Many non-profits also administer college access programs; for example, Advancement Via Individual Determination (AVID), the “I Have a Dream” program, and Engaging Latino Communities for Education (ENLACE) (NCSL-CPP).

Implementation Resources

IES WWC-Tierney 2009 - Tierney WG, Bailey T, Constantine J, Finkelstein N, Hurd NF. Helping students navigate the path to college: What high schools can do. Washington, DC: National Center for Education Evaluation and Regional Assistance (NCEE), US Department of Education (US ED), Institute of Education Sciences (IES), What Works Clearinghouse (WWC); 2009.

US ED-TRIO - US Department of Education (US ED). Federal TRIO program.

Sponsor-a-Scholar - Philadelphia Futures. Sponsor-a-scholar program.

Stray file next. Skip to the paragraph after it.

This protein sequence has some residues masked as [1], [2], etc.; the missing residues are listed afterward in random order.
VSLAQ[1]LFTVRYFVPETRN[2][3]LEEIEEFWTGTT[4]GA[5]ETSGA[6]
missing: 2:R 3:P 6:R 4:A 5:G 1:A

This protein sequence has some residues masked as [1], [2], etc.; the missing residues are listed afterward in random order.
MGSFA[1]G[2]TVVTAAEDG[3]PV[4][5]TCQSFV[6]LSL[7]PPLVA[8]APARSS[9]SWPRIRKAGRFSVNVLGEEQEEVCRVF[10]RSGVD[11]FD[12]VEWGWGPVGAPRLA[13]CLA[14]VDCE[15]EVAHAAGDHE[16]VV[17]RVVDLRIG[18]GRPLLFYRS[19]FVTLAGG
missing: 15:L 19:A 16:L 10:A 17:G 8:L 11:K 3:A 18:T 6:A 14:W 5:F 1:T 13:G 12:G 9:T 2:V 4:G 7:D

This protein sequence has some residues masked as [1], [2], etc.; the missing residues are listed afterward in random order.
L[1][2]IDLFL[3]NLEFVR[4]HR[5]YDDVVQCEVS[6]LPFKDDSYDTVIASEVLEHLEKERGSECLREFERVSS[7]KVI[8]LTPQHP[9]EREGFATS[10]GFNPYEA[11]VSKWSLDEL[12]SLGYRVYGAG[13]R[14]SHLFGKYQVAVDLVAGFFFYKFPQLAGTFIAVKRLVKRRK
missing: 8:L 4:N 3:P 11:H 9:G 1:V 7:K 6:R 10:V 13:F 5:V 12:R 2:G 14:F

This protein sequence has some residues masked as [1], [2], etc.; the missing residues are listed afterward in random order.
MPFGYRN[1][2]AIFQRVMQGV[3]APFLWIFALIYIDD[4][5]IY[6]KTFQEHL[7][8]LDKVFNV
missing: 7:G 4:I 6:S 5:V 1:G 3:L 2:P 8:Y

GCC-ACE - Glendale Community College (GCC). Achieving a College Education (ACE)

US ED-Financial aid - US Department of Education (US ED). Financial aid toolkit.

US ED-TRIO - Office of Postsecondary Education (OPE). A profile of the federal TRIO programs and child care access means parents in school program. Washington, DC: US Department of Education (US ED); 2008.

AVID - Advancement Via Individual Determination (AVID). AVID’s mission is to close the achievement gap by preparing all students for college readiness and success in a global society.

Citations - Evidence

* Journal subscription may be required for access.

US ED-Harvill 2012 - Harvill EL, Maynard RA, Nguyen HTH, Robertson-Kraft C, Tognatta N. Effects of college access programs on college readiness and enrollment: A meta-analysis. Washington, DC: Institute of Education Sciences (IES), US Department of Education (US ED); 2012.